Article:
July 25 (Bloomberg) -- Emerging-market stocks declined, sending the benchmark index to the lowest level in a month, on concern a global economic slowdown will erode developing nations’ earnings.
The MSCI Emerging Markets Index dropped for a fourth day, losing 0.4 percent to 905.65 at 5:52 p.m. in New York. Technology companies, which make up 13 percent of the gauge, slid 1.4 percent, after Apple Inc. reported lower-than-estimated earnings. Brazil’s Bovespa stock index fell for a fourth day with port developer LLX Logistica SA and iron-ore producer Vale SA, the heaviest-weighted stocks on the gauge, declining.
Earnings for emerging-market companies have trailed forecasts by 4.6 percent on average since July 1, according to data compiled by Bloomberg. Demand for new U.S. homes dropped in June from a two-year high, indicating the country’s housing recovery will be uneven. European Central Bank council member Ewald Nowotny suggested the bank may boost the region’s bailout fund to curb the worsening European debt crisis.
“A slowdown in emerging markets has meant that corporate profitability is being hit and remains vulnerable with little visibility ahead,” Kunal Vora, an analyst at FM Capital Partners Ltd. in London, wrote in a note to clients. “All in all, clouds of a global recession seem to be getting darker.”
MSCI’s index of developing nations, which has lost 1.2 percent this year, trades at a multiple of 10 times estimated earnings, compared with 12.1 for the MSCI World Index of developed nations, which has advanced 1.6 percent in 2012, according to data compiled by Bloomberg.
EM ETF Rebounds
The IShares MSCI Emerging Markets Index exchange-traded fund, the ETF tracking developing-nation shares, rose for the first time in four days, gaining 0.5 percent to $37.60. The Chicago Board Options Exchange Emerging Markets ETF Volatility Index, a measure of options prices on the fund and expectations of price swings, decreased 3.3 percent to 28.27.
Brazil’s Bovespa Index dropped 0.1 percent to the lowest in seven weeks as Vale fell for the eighth day and LLX slid 6.1 percent. Russia’s Micex rose 0.1 percent as OAO Sberbank, Russia’s largest lender with the third-biggest weight on the benchmark Russian gauge, gained 2.1 percent.
Home purchases decreased to a 350,000 annual rate, down 8.4 percent from the prior month, the Commerce Department reported today in Washington. The median estimate in a Bloomberg News survey of 74 economists was 372,000.
The Shanghai Composite Index slid 0.5 percent to the lowest level since March 2009. Achieving a so-called “soft landing” for China is a key challenge, the International Monetary Fund said in an annual review. It repeated an assessment that the yuan is “moderately” undervalued, which China disputed.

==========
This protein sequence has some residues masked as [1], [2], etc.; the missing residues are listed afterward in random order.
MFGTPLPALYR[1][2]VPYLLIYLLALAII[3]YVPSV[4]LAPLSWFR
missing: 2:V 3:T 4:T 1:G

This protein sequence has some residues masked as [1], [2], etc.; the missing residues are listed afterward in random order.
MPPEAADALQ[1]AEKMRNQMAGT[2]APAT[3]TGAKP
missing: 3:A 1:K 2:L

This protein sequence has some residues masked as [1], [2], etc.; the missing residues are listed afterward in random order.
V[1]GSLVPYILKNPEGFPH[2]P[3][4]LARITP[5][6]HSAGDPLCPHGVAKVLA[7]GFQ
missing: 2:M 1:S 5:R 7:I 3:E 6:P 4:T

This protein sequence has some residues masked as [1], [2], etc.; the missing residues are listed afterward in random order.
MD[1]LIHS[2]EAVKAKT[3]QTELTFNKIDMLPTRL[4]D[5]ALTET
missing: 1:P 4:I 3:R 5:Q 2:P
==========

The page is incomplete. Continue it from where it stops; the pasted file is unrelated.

The ECB’s Nowotny said there are arguments in favor of giving Europe’s rescue fund a banking license, reviving the debate on bolstering its firepower as leaders face the prospect of a full-scale Spanish bailout.
Apple sank 4.3 percent after reporting iPhone sales that missed analysts’ projections. The company sold 26 million iPhones in the fiscal third quarter, shy of the 28.4 million predicted by analysts surveyed by Bloomberg. That caused Apple to miss analysts’ quarterly sales and profit estimates for the second time since 2003.
Hon Hai Precision Industry Co., which assembles Apple products, dropped 4.3 percent in Taipei, the biggest retreat since April 30.
Gome reported an 88 percent profit decline in the first quarter as China stopped subsidizing some home appliance purchases. LG Electronics Inc., the world’s fourth-largest mobile-phone maker, fell 2.1 percent in Seoul after it reported profit that missed analysts’ estimates.
South Korea’s Kospi sank to the lowest level since Oct. 10. Bank of Korea Governor Kim Choong Soo said the nation risks failing to meet a growth estimate for 2012 that the central bank already cut two weeks ago because of Europe’s debt crisis. The won depreciated 0.4 percent against the dollar.
The BSE India Sensitive Index lost 0.4 percent. Jindal Steel & Power Ltd., India’s second-biggest maker of the alloy by market value, fell 4.6 percent to its lowest close in three years, after first-quarter profit unexpectedly declined because of an impairment charge on an investment in Bolivia.
The extra yield investors demand to own emerging-market debt over U.S. Treasuries fell one basis point, or 0.01 percentage point, to 369, according to JPMorgan Chase & Co.’s EMBI Global Index.
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